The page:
The president's approach has some support in Minnesota, where Beltrami County commissioners voted in January against allowing refugee resettlement. And in recent years, amid tensions between whites and Somali newcomers in St. Cloud, several political candidates called for a pause on refugee resettlement.

"My position consistently has been that the refugee resettlement program is broken and until it is fixed, we should not be bringing hundreds of thousands of refugees which the country is not prepared to assimilate," said John Palmer, who lost his bid for the St. Cloud City Council in 2018 with 43% of the vote.

Trump's election, he said, "gave us a breathing space." For nearly 20 years, he added, "no one of any political persuasion is taking time to put that program in order so that the refugees that need to be resettled in the U.S. will come to a setting in which we can do what we need to for them."

Advocates say the entire refugee program depends on the election.

"The contrast couldn't be starker and the stakes couldn't be higher," said Krish O'Mara Vignarajah, CEO of Lutheran Immigration and Refugee Service, a refugee resettlement agency. "Four more years of a Trump administration would presumably be the death knell for the refugee program."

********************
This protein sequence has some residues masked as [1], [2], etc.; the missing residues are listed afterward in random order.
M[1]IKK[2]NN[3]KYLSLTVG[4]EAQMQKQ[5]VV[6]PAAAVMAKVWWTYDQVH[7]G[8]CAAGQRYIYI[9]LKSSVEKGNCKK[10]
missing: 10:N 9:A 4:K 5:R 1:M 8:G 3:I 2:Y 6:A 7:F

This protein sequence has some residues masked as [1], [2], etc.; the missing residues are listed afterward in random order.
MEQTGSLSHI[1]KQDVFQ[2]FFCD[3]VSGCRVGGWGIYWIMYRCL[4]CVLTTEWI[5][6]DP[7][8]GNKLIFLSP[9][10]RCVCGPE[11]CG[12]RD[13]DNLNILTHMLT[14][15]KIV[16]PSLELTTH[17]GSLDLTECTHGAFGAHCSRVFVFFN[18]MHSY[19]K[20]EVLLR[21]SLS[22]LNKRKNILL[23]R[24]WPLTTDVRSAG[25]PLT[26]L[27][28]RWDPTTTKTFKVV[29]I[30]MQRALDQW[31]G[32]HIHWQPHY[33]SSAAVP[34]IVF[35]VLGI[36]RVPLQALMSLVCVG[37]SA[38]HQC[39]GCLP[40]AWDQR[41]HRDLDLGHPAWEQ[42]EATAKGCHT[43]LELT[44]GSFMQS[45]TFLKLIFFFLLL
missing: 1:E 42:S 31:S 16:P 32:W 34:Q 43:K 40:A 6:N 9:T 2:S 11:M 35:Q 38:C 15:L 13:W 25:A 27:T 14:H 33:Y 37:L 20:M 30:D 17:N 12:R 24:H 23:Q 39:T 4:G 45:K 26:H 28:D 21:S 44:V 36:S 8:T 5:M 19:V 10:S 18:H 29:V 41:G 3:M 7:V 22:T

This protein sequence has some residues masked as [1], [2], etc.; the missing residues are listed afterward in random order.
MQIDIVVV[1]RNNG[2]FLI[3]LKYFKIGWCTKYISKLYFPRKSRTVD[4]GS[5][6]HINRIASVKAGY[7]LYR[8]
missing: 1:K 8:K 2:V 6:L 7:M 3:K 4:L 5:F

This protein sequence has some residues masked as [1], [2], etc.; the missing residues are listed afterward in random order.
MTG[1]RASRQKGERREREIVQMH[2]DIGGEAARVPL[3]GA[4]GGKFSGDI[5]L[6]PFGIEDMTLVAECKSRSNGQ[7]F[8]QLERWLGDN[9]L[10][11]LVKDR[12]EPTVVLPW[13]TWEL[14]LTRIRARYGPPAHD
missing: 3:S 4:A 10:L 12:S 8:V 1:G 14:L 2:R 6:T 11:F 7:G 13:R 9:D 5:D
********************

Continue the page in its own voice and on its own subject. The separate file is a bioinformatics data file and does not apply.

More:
With Biden's plan to raise the ceiling, Vignarajah said, "we're talking about hundreds of thousands of lives the U.S. could be saving."

If Biden prevails in the election, resettlement agencies would need time to restore their capacities after several years of cutbacks and closures under Trump.

The bulk of the Somali diaspora settled in Minnesota in the 1990s and early 2000s, and Trump has repeatedly singled out people from Somalia in his criticism of refugees. During Trump's first three years in office, Minnesota took in just 541 Somali refugees. That compares to 3,499 during the previous three years under Obama. The state's largest refugee groups now are Congolese and Karen migrants from Myanmar.

"Every election year, there is a playbook used by some politicians," said Imam Hassan Jama, executive director of the Islamic Association of North America, during a recent gathering of faith leaders in Cedar-Riverside. "The playbook is to use Muslims, Somalis refugees and immigrants, as scapegoats in order to divide people by what they look like or where they came from instead of offering solutions that could help all of our families."